Equatorial Guinea claims it foiled coup, mercenary invasion

Equatorial Guinean authorities said they have foiled a coup plot against long-serving President Teodoro Obiang Nguema Mbasogo on the tail of clashes with alleged mercenaries near the border with Cameroon.

Government troops said they killed a “mercenary” and “used gunfire to disperse” other mercenaries in the forests along the border”, state television TVGE said, without specifying how many “mercenaries” were involved or how long the clashes lasted.

Reports of the shooting came after Security Minister Nicolas Obama Nchama said in a statement on public radio that an attempted coup had been mounted on December 24, allegedly by foreign mercenaries recruited by political opponents.

“A group of Chadian, Sudanese and Central Africans infiltrated Kye Ossi, Ebibeyin, Mongomo, Bata and Malabo to attack the head of state, who was in the Koete Mongomo presidential palace for the year-end holiday,” he said.

The “mercenaries… were recruited by Equatorial Guinean militants from certain radical opposition parties with the support of certain powers”, the minister said.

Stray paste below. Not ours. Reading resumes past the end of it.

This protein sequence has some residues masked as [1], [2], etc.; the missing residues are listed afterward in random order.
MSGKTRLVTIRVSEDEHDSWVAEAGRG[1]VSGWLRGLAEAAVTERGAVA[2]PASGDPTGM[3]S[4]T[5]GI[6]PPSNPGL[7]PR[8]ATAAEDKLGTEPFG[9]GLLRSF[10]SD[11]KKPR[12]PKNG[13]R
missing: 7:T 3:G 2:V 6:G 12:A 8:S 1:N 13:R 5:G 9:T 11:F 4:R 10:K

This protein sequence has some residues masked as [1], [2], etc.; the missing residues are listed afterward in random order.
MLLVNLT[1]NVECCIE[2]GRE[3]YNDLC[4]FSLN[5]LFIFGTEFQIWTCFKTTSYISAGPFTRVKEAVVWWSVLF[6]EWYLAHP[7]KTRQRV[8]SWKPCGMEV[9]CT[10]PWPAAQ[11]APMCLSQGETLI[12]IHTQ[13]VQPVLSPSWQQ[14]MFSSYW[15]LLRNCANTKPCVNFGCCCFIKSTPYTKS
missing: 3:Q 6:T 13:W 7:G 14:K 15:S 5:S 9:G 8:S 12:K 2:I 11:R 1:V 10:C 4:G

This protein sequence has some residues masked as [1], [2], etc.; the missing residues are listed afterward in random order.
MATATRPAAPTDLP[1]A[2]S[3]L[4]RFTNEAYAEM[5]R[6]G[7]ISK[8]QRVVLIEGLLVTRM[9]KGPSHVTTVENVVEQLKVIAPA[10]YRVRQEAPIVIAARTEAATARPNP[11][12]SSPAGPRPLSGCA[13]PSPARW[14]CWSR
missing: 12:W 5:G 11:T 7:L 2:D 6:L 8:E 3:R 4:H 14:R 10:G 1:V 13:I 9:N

The attempted infiltration had been repelled “in collaboration with the Cameroon security services”, he said.

Sources told AFP that the country’s ambassador to Chad had been arrested and was being held in a military camp.

Formerly a Spanish colony, Equatorial Guinea is one of sub-Sahara’s biggest oil producers but a large proportion of its 1.2 million population lives in poverty.

Obiang, in power for more than 38 years, is accused by critics of brutal repression of opponents, electoral fraud and corruption.

Obiang took power in a coup on August 3, 1979, ousting his own uncle, Francisco Macias Nguema, who was shot by firing squad.

He was re-elected to a fifth seven-year term in 2016, gaining more than 90 percent of the vote, according to the official results.